Revolutionising DEI: Key Success Factors for Transformative Change

The Diversity, Equity, and Inclusion (DEI) landscape is at a crucial turning point. While there’s a clear intent and increased discussion and activity surrounding DEI in companies and institutions, progress remains sluggish. In 2020, the global spending on DEI efforts, such as Employee Resource Groups (ERGs), stood at $7.5 billion, and this figure is expected to double to $15.4 billion by 2026. However, a sobering statistic indicates that, at the current pace, it will take another 151 years to close the global economic gender gap at all levels. 

photo of a lighthouse

To address this challenge, the Global Parity Alliance initiated the DEI Lighthouse Programme, aiming to identify initiatives that have achieved significant, measurable, scalable, and sustainable impact in DEI. The goal is to equip leaders with best practices to accelerate progress across the global business community and its ecosystems. 

The DEI Lighthouses 2023 Report identified five common success factors among initiatives that had the most significant impact on underrepresented groups: 

  1. Nuanced understanding of root causes: Companies must analyse data and gather insights to understand the challenges and root causes affecting underrepresented groups. For example, Walmart discovered that skillset requirements and the cost of obtaining those skills were hindering the advancement of their Black and Hispanic/Latino employees.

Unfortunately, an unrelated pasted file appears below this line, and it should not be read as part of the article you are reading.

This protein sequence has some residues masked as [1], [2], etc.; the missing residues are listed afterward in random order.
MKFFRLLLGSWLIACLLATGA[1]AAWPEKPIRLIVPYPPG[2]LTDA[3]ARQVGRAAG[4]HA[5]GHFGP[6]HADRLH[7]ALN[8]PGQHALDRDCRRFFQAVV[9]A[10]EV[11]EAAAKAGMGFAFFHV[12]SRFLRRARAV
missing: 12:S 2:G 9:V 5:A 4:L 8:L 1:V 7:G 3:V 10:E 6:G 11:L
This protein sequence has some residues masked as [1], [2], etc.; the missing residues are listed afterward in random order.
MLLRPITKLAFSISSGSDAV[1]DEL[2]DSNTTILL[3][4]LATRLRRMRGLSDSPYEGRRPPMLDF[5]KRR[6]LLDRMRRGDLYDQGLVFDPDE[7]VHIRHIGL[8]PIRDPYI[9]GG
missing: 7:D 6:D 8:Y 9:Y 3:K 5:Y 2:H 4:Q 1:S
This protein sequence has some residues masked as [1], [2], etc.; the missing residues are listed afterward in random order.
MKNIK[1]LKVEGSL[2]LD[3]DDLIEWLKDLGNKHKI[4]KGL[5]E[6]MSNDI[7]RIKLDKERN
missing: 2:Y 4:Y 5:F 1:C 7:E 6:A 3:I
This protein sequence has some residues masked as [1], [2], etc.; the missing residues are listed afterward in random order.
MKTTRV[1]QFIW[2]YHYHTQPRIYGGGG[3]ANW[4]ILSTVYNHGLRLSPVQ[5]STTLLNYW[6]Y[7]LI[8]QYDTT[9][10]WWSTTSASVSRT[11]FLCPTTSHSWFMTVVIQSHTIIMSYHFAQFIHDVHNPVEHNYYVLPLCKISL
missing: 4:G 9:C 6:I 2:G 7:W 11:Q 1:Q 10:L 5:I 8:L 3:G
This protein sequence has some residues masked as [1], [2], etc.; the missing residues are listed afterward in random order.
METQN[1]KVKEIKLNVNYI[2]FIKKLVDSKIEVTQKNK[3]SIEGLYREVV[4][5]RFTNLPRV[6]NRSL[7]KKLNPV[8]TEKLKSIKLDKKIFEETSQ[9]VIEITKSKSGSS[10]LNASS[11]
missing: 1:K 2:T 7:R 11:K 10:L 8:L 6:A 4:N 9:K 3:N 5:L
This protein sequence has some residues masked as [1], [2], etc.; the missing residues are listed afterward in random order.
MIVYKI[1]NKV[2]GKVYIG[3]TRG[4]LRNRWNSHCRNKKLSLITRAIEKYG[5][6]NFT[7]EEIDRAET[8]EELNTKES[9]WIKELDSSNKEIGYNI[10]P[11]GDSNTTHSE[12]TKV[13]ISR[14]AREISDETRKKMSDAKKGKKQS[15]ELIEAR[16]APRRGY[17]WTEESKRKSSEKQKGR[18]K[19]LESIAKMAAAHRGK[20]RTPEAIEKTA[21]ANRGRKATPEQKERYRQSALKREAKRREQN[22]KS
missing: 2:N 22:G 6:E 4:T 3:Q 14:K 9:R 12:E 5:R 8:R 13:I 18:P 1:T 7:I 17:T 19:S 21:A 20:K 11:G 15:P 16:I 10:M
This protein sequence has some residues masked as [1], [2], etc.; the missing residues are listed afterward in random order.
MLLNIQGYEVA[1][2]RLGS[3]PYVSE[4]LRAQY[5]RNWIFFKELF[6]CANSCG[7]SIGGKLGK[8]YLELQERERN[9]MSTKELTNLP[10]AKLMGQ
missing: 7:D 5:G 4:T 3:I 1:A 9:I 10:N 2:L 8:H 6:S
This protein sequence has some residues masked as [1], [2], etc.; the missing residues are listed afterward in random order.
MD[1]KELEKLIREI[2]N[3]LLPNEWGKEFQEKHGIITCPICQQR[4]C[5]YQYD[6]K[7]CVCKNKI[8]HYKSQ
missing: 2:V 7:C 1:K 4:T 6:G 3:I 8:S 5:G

1. Meaningful definition of success: Defining clear, measurable goals helps guide DEI efforts and assess their effectiveness. Schneider Electric, for instance, aimed to close pay gaps globally and achieved significant progress. 
  1. Accountable and invested business leaders: Executive leadership commitment is vital, with CEOs and senior leaders setting DEI as a core business priority and providing the necessary resources and accountability. Shiseido’s CEO played a pivotal role in promoting gender parity. 
  1. Solutions designed for context: Tailoring solutions to address root causes, including process changes, is essential. Tata Steel’s initiative, for instance, tackled gender diversity by addressing stereotypes, legal constraints, and more. 
  1. Rigorous tracking and course correction: Measuring progress and gathering feedback allows for adjustments to increase impact. Randstad tracked key indicators and participant feedback, adapting its programme accordingly to empower at-risk women. 

Incorporating these success factors into DEI initiatives at all organisational levels, from individual contributors to the executive team, can drive meaningful progress. Leaders can use a checklist to apply these factors to their organization’s context, while all members can take simple actions to create inclusive environments and contribute to DEI impact. 

For more in-depth information and case examples, please refer to the full report produced in partnership with the World Economic Forum. 


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